Bronchitis is technically defined as an inflammation of the lining of your bronchial tubes, which are the tubes that carry air to and from your lungs.
Acute bronchitis is actually really common, and can develop on the heels of a cold or really any other type of respiratory infection.
Chronic bronchitis, on the other hand, is a more serious condition.
In this post, you’re going to learn not only the differences between these two different conditions, but also 9 ways to prevent them.
Let’s jump into it and find out the truth!
Acute bronchitis is a type of bronchitis that develops as the result of some kind of respiratory infection. It can be caused by a cold, for example—and is considered the less dangerous form of bronchitis because it generally goes away within a week or two.
Chronic Bronchitis, unlike acute Bronchitis, is more serious because it develops over time. Symptoms may slowly get better or worse over time—but they’ll never completely go away.
Over time, the inflammation caused by Chronic Bronchitis will tend to cause a ‘sticky mucus’ to build up in the airways.
This can lead to long-term breathing difficulties.
Chronic Bronchitis is actually included within the umbrella definition of COPD.
Your doctor may even directly refer to a Chronic Bronchitis condition as COPD, which stands for chronic obstructive pulmonary disease.
Now, let’s talk about how you can prevent both acute and chronic bronchitis.
The best way to prevent a case of acute bronchitis is to keep yourself from developing some kind of airway infection.
Thus, some of the best methods for helping you to prevent an acute Bronchitis infection include basic hygiene steps, such as:
- Washing your hands thoroughly
- Getting your recommended vaccinations, including the flu vaccine
- Avoiding tobacco smoke (including secondhand smoke)
- Covering your mouth or nose when coughing or sneezing
Note: Some experts agree that vaping may actually be safer than smoking cigarettes, or even smoking cannabis.
Some people choose to vape instead of smoke to help decrease their chances of developing something like Acute (or even Chronic) Bronchitis.
The science isn’t definite on this—but it is something to look into.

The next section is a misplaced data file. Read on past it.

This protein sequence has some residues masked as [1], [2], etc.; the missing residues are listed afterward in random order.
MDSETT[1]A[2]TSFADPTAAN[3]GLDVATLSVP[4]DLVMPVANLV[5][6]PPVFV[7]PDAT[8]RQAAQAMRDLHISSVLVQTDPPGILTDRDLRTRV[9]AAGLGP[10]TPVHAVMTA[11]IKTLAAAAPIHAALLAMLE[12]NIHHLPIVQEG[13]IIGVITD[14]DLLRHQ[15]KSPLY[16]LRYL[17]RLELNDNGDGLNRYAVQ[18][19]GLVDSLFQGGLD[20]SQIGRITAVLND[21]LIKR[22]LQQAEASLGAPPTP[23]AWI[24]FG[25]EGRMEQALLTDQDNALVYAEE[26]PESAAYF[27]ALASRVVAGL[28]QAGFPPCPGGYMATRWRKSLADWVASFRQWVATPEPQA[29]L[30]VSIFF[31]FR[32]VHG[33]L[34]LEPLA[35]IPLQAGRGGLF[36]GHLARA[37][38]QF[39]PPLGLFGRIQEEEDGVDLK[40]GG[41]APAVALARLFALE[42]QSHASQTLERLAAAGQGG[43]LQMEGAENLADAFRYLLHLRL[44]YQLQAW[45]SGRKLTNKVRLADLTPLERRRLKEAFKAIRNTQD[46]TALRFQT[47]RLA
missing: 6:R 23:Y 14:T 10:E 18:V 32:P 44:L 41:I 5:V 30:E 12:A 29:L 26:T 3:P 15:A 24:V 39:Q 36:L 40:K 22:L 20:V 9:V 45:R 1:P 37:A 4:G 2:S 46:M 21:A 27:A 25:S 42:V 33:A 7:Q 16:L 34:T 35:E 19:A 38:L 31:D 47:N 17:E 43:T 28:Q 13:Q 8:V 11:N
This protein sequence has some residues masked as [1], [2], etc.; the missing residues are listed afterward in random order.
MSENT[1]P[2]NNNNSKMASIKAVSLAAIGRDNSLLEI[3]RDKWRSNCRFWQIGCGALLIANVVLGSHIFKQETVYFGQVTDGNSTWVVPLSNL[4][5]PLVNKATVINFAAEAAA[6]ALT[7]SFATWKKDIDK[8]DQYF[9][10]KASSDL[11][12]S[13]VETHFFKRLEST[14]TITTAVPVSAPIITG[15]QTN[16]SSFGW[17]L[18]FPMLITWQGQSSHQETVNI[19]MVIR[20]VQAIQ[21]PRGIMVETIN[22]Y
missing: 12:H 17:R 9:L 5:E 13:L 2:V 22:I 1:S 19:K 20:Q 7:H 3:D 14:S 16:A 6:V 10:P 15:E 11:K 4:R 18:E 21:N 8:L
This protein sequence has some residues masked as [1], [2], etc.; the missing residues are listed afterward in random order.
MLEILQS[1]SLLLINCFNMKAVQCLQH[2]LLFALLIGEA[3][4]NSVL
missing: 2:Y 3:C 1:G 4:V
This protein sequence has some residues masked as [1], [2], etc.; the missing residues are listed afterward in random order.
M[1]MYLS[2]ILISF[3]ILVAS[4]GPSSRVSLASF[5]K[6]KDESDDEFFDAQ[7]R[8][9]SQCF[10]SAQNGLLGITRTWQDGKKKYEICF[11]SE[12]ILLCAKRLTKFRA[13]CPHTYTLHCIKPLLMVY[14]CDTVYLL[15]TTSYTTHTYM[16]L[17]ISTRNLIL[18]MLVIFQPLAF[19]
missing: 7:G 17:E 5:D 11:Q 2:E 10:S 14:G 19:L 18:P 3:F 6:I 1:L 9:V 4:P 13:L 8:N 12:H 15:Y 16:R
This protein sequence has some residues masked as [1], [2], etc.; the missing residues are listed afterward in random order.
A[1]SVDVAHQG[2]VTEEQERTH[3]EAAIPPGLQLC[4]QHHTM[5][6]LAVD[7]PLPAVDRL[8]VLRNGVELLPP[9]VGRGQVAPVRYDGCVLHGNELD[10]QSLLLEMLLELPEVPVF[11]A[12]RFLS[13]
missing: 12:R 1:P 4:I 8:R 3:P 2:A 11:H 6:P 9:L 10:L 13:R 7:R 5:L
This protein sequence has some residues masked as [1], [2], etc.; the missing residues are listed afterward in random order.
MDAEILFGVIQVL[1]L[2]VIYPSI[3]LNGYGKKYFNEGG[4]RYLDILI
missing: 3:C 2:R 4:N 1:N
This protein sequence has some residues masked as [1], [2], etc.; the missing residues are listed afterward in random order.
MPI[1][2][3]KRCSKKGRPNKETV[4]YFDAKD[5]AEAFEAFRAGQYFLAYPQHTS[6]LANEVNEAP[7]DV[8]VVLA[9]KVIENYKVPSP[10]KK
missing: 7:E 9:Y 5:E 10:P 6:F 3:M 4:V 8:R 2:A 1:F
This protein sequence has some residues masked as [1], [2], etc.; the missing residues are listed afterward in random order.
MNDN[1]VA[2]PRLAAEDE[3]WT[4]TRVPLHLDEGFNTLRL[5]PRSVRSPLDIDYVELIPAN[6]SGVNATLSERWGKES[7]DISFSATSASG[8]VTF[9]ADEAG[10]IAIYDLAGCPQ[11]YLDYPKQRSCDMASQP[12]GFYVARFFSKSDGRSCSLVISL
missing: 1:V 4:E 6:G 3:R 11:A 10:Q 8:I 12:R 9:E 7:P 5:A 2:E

The best way to prevent Chronic Bronchitis is not to smoke. If you already smoke, then the best way to help prevent it is to stop smoking.
The second best way is to avoid being around secondhand smoke (in other words, to avoid being around other people who are smoking).
Other steps that you can take to avoid developing Chronic Bronchitis include:
- Attempting to avoid exposure to airborne pollutants (this could mean chemicals, paint, industrial debris, etc.)
- Try to stay away from people who are suffering from respiratory infections, including the cold, the flu, Covid, etc.
- Wash your hands to avoid getting infected with an illness that could cause an upper-respiratory infection
This is a good question.
Since it’s such a dangerous condition to suffer from long-term, and since it can do serious damage to your lungs over time, then it stands to reason that people would wonder if you can catch it from other people.
Here’s the thing:
Chronic Bronchitis can be contagious if it’s caused by a viral or bacterial infection that can be spread to others.
But even in such cases, there isn’t always a 100% chance that the condition will actually turn into full-fledged Chronic Bronchitis.
Chronic Bronchitis is not contagious, however, if it’s caused by some kind of pollutant.
If the condition was caused by inhaling dangerous irritants, air pollution, or smoking, then it won’t be contagious to other people.
The dangerous thing about Chronic Bronchitis is that it can really affect the lungs and your ability to breathe right.
This is why it’s so important to talk to your doctor if you fear that you may be suffering from it or experiencing symptoms.
Hopefully, this post has helped you to understand how to prevent acute and chronic bronchitis.
Of course, the best way to educate yourself and to assess your danger risk is to talk to your medical provider.
They can definitely help you to assess your risk and any symptoms that you may have, and determine if you may indeed be suffering from some type of bronchitis—either acute or chronic.
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